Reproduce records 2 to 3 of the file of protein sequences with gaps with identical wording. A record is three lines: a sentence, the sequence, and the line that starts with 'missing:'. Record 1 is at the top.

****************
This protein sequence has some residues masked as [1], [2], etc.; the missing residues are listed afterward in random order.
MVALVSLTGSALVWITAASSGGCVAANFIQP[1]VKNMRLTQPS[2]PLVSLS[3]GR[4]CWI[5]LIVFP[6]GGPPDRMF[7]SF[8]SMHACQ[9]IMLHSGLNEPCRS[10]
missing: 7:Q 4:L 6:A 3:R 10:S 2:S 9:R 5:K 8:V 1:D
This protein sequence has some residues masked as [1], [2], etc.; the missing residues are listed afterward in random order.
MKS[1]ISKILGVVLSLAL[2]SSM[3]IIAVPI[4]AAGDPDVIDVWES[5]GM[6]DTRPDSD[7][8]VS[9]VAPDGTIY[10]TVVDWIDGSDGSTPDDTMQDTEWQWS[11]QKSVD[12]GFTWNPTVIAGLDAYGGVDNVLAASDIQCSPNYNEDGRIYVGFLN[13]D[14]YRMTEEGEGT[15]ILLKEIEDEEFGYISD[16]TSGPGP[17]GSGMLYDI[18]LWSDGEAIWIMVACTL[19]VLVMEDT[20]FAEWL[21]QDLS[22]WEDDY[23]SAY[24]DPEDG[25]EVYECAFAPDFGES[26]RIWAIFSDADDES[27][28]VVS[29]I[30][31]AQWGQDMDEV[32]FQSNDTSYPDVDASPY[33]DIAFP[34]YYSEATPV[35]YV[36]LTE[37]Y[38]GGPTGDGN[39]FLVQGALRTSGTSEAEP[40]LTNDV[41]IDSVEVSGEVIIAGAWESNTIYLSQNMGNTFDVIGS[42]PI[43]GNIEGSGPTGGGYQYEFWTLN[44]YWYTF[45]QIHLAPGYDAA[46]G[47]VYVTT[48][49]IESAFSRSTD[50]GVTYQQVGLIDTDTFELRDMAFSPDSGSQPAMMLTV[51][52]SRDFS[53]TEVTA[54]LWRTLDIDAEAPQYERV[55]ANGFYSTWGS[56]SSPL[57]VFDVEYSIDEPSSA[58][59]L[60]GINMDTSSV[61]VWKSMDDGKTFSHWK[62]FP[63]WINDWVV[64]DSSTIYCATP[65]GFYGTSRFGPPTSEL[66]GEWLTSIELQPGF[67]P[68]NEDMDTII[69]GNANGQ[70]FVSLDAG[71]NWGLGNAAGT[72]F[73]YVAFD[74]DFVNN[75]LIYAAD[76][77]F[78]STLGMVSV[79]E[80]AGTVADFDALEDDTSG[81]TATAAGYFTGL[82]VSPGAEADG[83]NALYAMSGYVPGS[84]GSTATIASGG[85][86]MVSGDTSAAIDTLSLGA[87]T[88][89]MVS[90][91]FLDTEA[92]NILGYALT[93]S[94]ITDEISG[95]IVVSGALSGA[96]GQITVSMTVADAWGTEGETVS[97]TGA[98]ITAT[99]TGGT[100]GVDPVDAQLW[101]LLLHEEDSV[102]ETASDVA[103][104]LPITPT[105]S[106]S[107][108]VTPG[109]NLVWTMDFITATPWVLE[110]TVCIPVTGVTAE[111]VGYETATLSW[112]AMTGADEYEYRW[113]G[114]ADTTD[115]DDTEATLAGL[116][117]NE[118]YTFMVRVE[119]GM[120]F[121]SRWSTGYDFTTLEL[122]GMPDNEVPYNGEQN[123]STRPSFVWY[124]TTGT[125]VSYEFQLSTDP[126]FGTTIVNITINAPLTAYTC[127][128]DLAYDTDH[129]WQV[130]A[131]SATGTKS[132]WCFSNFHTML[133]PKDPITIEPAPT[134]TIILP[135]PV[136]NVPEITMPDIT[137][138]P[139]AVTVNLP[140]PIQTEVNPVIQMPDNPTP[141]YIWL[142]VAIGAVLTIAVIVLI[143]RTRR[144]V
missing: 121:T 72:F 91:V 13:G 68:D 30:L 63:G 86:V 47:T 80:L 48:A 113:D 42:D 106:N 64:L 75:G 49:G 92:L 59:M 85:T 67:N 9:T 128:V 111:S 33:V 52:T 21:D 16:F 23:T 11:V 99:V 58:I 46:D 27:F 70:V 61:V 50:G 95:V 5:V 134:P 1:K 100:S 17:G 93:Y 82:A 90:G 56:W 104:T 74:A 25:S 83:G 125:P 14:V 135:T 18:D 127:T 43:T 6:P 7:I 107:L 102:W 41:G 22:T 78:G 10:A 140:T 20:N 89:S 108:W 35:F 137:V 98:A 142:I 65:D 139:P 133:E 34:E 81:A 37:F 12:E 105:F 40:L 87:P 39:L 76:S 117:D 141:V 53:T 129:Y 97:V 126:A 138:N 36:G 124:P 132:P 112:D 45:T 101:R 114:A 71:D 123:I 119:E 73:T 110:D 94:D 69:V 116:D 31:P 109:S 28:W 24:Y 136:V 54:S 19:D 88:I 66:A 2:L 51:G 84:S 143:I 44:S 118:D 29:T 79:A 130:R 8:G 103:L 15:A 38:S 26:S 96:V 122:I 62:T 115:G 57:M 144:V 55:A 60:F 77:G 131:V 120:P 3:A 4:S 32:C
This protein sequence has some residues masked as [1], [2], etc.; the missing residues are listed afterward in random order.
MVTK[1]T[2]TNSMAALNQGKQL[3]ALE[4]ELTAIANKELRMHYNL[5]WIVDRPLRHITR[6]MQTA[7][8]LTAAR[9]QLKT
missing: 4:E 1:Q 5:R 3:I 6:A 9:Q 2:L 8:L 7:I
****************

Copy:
This protein sequence has some residues masked as [1], [2], etc.; the missing residues are listed afterward in random order.
MKS[1]ISKILGVVLSLAL[2]SSM[3]IIAVPI[4]AAGDPDVIDVWES[5]GM[6]DTRPDSD[7][8]VS[9]VAPDGTIY[10]TVVDWIDGSDGSTPDDTMQDTEWQWS[11]QKSVD[12]GFTWNPTVIAGLDAYGGVDNVLAASDIQCSPNYNEDGRIYVGFLN[13]D[14]YRMTEEGEGT[15]ILLKEIEDEEFGYISD[16]TSGPGP[17]GSGMLYDI[18]LWSDGEAIWIMVACTL[19]VLVMEDT[20]FAEWL[21]QDLS[22]WEDDY[23]SAY[24]DPEDG[25]EVYECAFAPDFGES[26]RIWAIFSDADDES[27][28]VVS[29]I[30][31]AQWGQDMDEV[32]FQSNDTSYPDVDASPY[33]DIAFP[34]YYSEATPV[35]YV[36]LTE[37]Y[38]GGPTGDGN[39]FLVQGALRTSGTSEAEP[40]LTNDV[41]IDSVEVSGEVIIAGAWESNTIYLSQNMGNTFDVIGS[42]PI[43]GNIEGSGPTGGGYQYEFWTLN[44]YWYTF[45]QIHLAPGYDAA[46]G[47]VYVTT[48][49]IESAFSRSTD[50]GVTYQQVGLIDTDTFELRDMAFSPDSGSQPAMMLTV[51][52]SRDFS[53]TEVTA[54]LWRTLDIDAEAPQYERV[55]ANGFYSTWGS[56]SSPL[57]VFDVEYSIDEPSSA[58][59]L[60]GINMDTSSV[61]VWKSMDDGKTFSHWK[62]FP[63]WINDWVV[64]DSSTIYCATP[65]GFYGTSRFGPPTSEL[66]GEWLTSIELQPGF[67]P[68]NEDMDTII[69]GNANGQ[70]FVSLDAG[71]NWGLGNAAGT[72]F[73]YVAFD[74]DFVNN[75]LIYAAD[76][77]F[78]STLGMVSV[79]E[80]AGTVADFDALEDDTSG[81]TATAAGYFTGL[82]VSPGAEADG[83]NALYAMSGYVPGS[84]GSTATIASGG[85][86]MVSGDTSAAIDTLSLGA[87]T[88][89]MVS[90][91]FLDTEA[92]NILGYALT[93]S[94]ITDEISG[95]IVVSGALSGA[96]GQITVSMTVADAWGTEGETVS[97]TGA[98]ITAT[99]TGGT[100]GVDPVDAQLW[101]LLLHEEDSV[102]ETASDVA[103][104]LPITPT[105]S[106]S[107][108]VTPG[109]NLVWTMDFITATPWVLE[110]TVCIPVTGVTAE[111]VGYETATLSW[112]AMTGADEYEYRW[113]G[114]ADTTD[115]DDTEATLAGL[116][117]NE[118]YTFMVRVE[119]GM[120]F[121]SRWSTGYDFTTLEL[122]GMPDNEVPYNGEQN[123]STRPSFVWY[124]TTGT[125]VSYEFQLSTDP[126]FGTTIVNITINAPLTAYTC[127][128]DLAYDTDH[129]WQV[130]A[131]SATGTKS[132]WCFSNFHTML[133]PKDPITIEPAPT[134]TIILP[135]PV[136]NVPEITMPDIT[137][138]P[139]AVTVNLP[140]PIQTEVNPVIQMPDNPTP[141]YIWL[142]VAIGAVLTIAVIVLI[143]RTRR[144]V
missing: 121:T 72:F 91:V 13:G 68:D 30:L 63:G 86:V 47:T 80:L 48:A 113:D 42:D 106:N 64:L 75:G 49:G 92:L 59:M 85:T 67:N 9:T 128:V 111:S 33:V 52:T 21:D 16:F 23:T 11:V 99:V 58:I 46:D 27:F 70:V 61:V 50:G 95:V 5:V 134:P 1:K 100:S 17:G 93:Y 82:A 90:G 56:W 104:T 74:A 25:S 83:G 125:P 14:V 135:T 18:D 127:T 43:T 6:P 7:I 107:L 102:W 41:G 22:T 78:G 10:A 140:T 20:N 89:S 108:W 35:F 137:V 98:A 142:I 65:D 139:P 133:E 34:E 81:A 37:F 12:E 105:F 40:L 87:P 39:L 76:S 117:D 141:V 53:T 129:Y 97:V 126:A 138:N 36:G 124:P 132:P 112:D 45:T 101:R 114:A 71:D 123:I 119:E 73:T 110:D 94:D 69:V 116:D 31:P 109:S 28:W 24:Y 136:V 54:S 19:D 88:I 66:A 2:L 51:G 84:S 143:I 44:S 118:D 29:T 79:A 130:R 8:G 103:L 15:A 38:S 26:S 96:V 122:I 62:T 115:G 57:M 144:V 55:A 60:F 77:G 131:V 120:P 3:A 4:S 32:C
This protein sequence has some residues masked as [1], [2], etc.; the missing residues are listed afterward in random order.
MVTK[1]T[2]TNSMAALNQGKQL[3]ALE[4]ELTAIANKELRMHYNL[5]WIVDRPLRHITR[6]MQTA[7][8]LTAAR[9]QLKT
missing: 4:E 1:Q 5:R 3:I 6:A 9:Q 2:L 8:L 7:I